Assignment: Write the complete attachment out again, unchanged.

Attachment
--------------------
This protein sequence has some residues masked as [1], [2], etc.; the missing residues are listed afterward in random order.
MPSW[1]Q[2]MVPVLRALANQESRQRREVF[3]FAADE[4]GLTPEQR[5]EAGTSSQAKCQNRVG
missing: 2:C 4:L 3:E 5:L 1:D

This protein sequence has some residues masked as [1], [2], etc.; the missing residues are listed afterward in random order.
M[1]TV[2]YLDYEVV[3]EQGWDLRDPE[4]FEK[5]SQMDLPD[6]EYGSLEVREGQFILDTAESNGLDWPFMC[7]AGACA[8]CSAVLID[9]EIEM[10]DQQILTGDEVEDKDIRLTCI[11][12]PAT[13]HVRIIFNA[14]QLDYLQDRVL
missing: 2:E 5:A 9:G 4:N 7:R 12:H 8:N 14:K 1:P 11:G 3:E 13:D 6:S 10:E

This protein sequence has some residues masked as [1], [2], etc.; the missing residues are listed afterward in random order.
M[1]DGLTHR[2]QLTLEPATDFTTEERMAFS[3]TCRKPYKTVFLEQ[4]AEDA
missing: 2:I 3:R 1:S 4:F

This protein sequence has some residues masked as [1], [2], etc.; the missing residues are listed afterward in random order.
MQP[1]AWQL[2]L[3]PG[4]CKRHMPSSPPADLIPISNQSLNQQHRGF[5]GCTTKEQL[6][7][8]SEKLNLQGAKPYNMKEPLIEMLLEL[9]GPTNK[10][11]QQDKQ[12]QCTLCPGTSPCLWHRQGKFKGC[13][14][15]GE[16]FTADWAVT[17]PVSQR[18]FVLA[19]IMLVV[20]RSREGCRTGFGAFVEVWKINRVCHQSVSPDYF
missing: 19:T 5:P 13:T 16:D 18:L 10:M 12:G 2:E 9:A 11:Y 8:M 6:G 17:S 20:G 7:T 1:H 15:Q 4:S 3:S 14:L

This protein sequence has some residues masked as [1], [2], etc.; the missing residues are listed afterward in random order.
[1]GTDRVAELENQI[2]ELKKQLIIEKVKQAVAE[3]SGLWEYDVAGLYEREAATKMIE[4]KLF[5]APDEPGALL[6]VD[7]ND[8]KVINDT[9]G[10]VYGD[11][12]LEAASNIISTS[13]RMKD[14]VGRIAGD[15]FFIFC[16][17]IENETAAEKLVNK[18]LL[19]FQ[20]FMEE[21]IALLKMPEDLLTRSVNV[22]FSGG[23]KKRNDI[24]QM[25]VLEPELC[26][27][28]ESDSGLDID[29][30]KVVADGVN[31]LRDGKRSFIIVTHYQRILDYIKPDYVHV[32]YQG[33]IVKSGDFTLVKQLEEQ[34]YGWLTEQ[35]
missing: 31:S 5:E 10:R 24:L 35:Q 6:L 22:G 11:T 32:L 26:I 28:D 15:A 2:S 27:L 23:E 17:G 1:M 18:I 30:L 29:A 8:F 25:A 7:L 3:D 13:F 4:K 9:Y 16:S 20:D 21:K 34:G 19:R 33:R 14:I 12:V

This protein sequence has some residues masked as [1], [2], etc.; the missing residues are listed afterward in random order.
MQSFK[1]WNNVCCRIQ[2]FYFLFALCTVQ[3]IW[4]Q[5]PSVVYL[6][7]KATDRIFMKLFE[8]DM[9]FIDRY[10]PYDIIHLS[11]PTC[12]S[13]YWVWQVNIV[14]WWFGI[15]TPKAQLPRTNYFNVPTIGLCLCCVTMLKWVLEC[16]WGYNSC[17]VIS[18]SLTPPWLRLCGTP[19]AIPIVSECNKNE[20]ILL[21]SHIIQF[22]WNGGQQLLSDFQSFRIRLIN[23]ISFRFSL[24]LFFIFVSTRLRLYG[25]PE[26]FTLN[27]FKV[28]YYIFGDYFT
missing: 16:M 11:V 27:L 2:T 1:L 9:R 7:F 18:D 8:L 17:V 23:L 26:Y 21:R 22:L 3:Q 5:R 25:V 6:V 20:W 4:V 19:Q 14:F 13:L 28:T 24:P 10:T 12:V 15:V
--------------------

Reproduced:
This protein sequence has some residues masked as [1], [2], etc.; the missing residues are listed afterward in random order.
MPSW[1]Q[2]MVPVLRALANQESRQRREVF[3]FAADE[4]GLTPEQR[5]EAGTSSQAKCQNRVG
missing: 2:C 4:L 3:E 5:L 1:D

This protein sequence has some residues masked as [1], [2], etc.; the missing residues are listed afterward in random order.
M[1]TV[2]YLDYEVV[3]EQGWDLRDPE[4]FEK[5]SQMDLPD[6]EYGSLEVREGQFILDTAESNGLDWPFMC[7]AGACA[8]CSAVLID[9]EIEM[10]DQQILTGDEVEDKDIRLTCI[11][12]PAT[13]HVRIIFNA[14]QLDYLQDRVL
missing: 2:E 5:A 9:G 4:N 7:R 12:H 8:N 14:K 1:P 11:G 3:E 13:D 6:S 10:E

This protein sequence has some residues masked as [1], [2], etc.; the missing residues are listed afterward in random order.
M[1]DGLTHR[2]QLTLEPATDFTTEERMAFS[3]TCRKPYKTVFLEQ[4]AEDA
missing: 2:I 3:R 1:S 4:F

This protein sequence has some residues masked as [1], [2], etc.; the missing residues are listed afterward in random order.
MQP[1]AWQL[2]L[3]PG[4]CKRHMPSSPPADLIPISNQSLNQQHRGF[5]GCTTKEQL[6][7][8]SEKLNLQGAKPYNMKEPLIEMLLEL[9]GPTNK[10][11]QQDKQ[12]QCTLCPGTSPCLWHRQGKFKGC[13][14][15]GE[16]FTADWAVT[17]PVSQR[18]FVLA[19]IMLVV[20]RSREGCRTGFGAFVEVWKINRVCHQSVSPDYF
missing: 19:T 5:P 13:T 16:D 18:L 10:M 12:G 2:E 9:A 11:Y 8:M 6:G 17:S 20:G 7:T 1:H 15:Q 4:S 3:S 14:L

This protein sequence has some residues masked as [1], [2], etc.; the missing residues are listed afterward in random order.
[1]GTDRVAELENQI[2]ELKKQLIIEKVKQAVAE[3]SGLWEYDVAGLYEREAATKMIE[4]KLF[5]APDEPGALL[6]VD[7]ND[8]KVINDT[9]G[10]VYGD[11][12]LEAASNIISTS[13]RMKD[14]VGRIAGD[15]FFIFC[16][17]IENETAAEKLVNK[18]LL[19]FQ[20]FMEE[21]IALLKMPEDLLTRSVNV[22]FSGG[23]KKRNDI[24]QM[25]VLEPELC[26][27][28]ESDSGLDID[29][30]KVVADGVN[31]LRDGKRSFIIVTHYQRILDYIKPDYVHV[32]YQG[33]IVKSGDFTLVKQLEEQ[34]YGWLTEQ[35]
missing: 31:S 5:E 10:R 24:L 35:Q 6:L 22:G 11:T 32:L 26:I 28:D 15:A 2:S 27:L 23:E 17:G 1:M 18:I 30:L 29:A 8:F 25:A 7:L 3:D 13:F 4:K 9:Y 16:S 20:D 21:K 34:G 19:R 33:R 14:I 12:V

This protein sequence has some residues masked as [1], [2], etc.; the missing residues are listed afterward in random order.
MQSFK[1]WNNVCCRIQ[2]FYFLFALCTVQ[3]IW[4]Q[5]PSVVYL[6][7]KATDRIFMKLFE[8]DM[9]FIDRY[10]PYDIIHLS[11]PTC[12]S[13]YWVWQVNIV[14]WWFGI[15]TPKAQLPRTNYFNVPTIGLCLCCVTMLKWVLEC[16]WGYNSC[17]VIS[18]SLTPPWLRLCGTP[19]AIPIVSECNKNE[20]ILL[21]SHIIQF[22]WNGGQQLLSDFQSFRIRLIN[23]ISFRFSL[24]LFFIFVSTRLRLYG[25]PE[26]FTLN[27]FKV[28]YYIFGDYFT
missing: 16:M 11:V 27:L 2:T 1:L 9:R 7:F 18:D 8:L 17:V 23:L 26:Y 21:R 22:L 3:Q 5:R 25:V 6:V 20:W 4:V 19:Q 14:F 13:L 28:T 24:P 10:T 12:V 15:V